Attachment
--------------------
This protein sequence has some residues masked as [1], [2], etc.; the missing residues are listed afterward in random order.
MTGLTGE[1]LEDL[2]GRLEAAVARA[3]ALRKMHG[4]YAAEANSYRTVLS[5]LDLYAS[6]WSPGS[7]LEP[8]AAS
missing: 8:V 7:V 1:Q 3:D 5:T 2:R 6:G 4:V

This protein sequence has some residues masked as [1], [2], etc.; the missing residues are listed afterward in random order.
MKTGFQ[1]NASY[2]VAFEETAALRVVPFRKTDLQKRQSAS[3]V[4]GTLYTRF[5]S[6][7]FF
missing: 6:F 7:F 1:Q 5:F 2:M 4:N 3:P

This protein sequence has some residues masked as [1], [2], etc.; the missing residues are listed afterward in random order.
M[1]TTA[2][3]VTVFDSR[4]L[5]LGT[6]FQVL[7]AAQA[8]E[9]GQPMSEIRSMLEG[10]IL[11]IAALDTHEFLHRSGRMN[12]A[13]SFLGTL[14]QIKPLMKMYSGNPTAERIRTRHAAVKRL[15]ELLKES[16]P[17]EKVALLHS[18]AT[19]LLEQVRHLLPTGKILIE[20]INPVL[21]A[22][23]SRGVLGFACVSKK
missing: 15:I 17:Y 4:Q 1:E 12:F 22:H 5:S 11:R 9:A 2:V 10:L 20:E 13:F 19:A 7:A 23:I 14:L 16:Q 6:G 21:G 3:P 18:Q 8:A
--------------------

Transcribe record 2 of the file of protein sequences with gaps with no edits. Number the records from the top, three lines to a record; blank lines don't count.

This protein sequence has some residues masked as [1], [2], etc.; the missing residues are listed afterward in random order.
MKTGFQ[1]NASY[2]VAFEETAALRVVPFRKTDLQKRQSAS[3]V[4]GTLYTRF[5]S[6][7]FF
missing: 6:F 7:F 1:Q 5:F 2:M 4:N 3:P